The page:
"The only reason the bulk collection lasted as long as it did is because it was under secret law."
'End the dragnet'
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Geiger said a key development came as recently as May 7.
"A federal judge on the Second US Circuit Court of Appeals in New York ruled in a case brought by the American Civil Liberties Union that the NSA's systematic collection of Americans' phone records was, in fact, illegal," he said.
In its decision, the court avoided the constitutional issues by ruling that - executive branch claims notwithstanding - the "bulk telephone metadata programme is not authorised" by the Patriot Act.
A week later, the US House of Representatives, with support from the Obama administration, passed the USA Freedom Act by a 338-88 vote. The Senate approved the bill Tuesday by a vote of 67-32, sending it to the president for his signature.
After losing a series of amendments designed to weaken reforms in the House bill, Senate Majority Leader Mitch McConnell slammed Obama's conduct of the US's so-called war on terror.
"While the president has reflexively clung to campaign promises from 2008, Al Qaeda hsa metastasized and poses threats to us around the world."
The bill would conform US law to the court ruling by narrowing the expired Patriot Act authorities to prohibit bulk collection of Americans' phone data. The senate began debate on the measure on Monday.
Advocates for reform of US mass surveillance laws view the bill as a first step.
"The goal of the USA Freedom act is to end the nationwide dragnet. It is merely shaving off the most egregious uses [of the Patriot Act]," Geiger said.
In addition to restricting bulk-data collection under the controversial Section 215 of the Patriot Act, the bill includes new transparency provisions requiring declassification of significant Foreign Intelligence Surveillance (FISA) Court opinions currently withheld from the public.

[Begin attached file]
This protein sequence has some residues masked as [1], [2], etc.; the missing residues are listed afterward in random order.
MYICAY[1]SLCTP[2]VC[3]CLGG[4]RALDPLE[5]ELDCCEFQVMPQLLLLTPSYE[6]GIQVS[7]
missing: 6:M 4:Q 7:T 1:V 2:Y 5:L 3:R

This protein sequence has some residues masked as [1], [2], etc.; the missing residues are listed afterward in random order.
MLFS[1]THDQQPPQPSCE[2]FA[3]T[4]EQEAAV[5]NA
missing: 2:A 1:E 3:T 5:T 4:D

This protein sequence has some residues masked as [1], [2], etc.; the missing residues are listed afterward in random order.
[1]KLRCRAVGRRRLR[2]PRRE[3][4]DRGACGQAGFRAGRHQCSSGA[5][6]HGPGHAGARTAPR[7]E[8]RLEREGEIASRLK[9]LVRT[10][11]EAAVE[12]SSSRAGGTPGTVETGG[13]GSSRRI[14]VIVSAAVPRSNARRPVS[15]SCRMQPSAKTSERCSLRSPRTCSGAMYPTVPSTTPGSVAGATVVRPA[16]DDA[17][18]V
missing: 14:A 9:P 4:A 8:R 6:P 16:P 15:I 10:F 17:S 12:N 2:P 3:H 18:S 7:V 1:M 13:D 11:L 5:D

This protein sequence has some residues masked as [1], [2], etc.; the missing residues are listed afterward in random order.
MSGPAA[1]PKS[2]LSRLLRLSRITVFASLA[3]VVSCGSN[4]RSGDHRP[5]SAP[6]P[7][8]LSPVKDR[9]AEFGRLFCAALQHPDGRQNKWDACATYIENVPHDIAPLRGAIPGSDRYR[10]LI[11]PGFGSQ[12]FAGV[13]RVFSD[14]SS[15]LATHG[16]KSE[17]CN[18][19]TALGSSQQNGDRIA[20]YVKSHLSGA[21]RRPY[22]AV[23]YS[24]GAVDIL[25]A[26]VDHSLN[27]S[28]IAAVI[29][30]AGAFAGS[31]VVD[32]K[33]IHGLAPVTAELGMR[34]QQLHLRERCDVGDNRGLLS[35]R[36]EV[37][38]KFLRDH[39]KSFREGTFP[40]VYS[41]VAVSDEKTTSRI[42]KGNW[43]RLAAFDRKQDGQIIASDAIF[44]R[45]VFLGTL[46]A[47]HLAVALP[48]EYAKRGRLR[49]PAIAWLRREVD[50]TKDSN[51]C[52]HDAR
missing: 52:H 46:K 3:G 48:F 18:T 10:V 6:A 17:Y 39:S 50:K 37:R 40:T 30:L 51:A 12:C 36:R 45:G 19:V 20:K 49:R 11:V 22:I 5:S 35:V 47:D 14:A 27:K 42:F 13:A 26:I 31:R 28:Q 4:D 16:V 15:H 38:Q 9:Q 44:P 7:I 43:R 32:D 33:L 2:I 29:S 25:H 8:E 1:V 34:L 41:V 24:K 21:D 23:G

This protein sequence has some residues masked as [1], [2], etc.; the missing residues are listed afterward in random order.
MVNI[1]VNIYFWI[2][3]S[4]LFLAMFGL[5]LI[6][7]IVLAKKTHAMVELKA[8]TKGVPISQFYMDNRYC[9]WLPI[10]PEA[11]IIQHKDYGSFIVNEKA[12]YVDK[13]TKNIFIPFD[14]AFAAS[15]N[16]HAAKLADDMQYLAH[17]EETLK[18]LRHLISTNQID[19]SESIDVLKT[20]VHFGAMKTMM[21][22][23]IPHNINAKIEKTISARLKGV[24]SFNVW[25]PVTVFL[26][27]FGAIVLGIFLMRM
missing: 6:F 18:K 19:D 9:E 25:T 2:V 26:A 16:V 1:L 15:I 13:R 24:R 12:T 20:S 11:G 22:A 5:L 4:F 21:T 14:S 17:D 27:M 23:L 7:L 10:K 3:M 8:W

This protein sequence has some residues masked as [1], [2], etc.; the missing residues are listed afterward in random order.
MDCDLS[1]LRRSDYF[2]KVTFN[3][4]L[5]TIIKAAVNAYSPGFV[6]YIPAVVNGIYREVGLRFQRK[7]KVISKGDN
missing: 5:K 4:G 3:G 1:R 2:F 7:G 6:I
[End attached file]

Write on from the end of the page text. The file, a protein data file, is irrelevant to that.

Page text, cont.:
"We currently have secret laws in the United States where a secret court interprets the secret laws in a way the rest of the public does not know and cannot react to," Geiger said.
Observers see an irrevocable shift in the political winds. Goitein said Congress was unwilling to see the bulk collection programme continue.
Cordero agreed that political support for mass surveillance is shifting. "Members of Congress receive information about national security threats, and they have to make a judgement about whether these authorities are worthwhile."
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Reform advocates are looking ahead to the next political battle over a 2017 expiration of the 2008 FISA Amendments Act, which provides for substantial data-gathering on Americans via overseas sources.
"The pattern we see, once these programmes are started up, the claim is always made that it's absolutely essential to foiling terrorist plots. But once someone independent starts looking into it, with access to files and classified information, we find out that none of it is true," Julian Sanchez, a senior fellow at the CATO Institute, a libertarian think-tank in Washington, told Al Jazeera.
"The question now is are we going to move on to have real debate, not just about this programme but the entire interconnected architecture of surveillance and monitoring that has been constructed over the last 14 years," Sanchez said.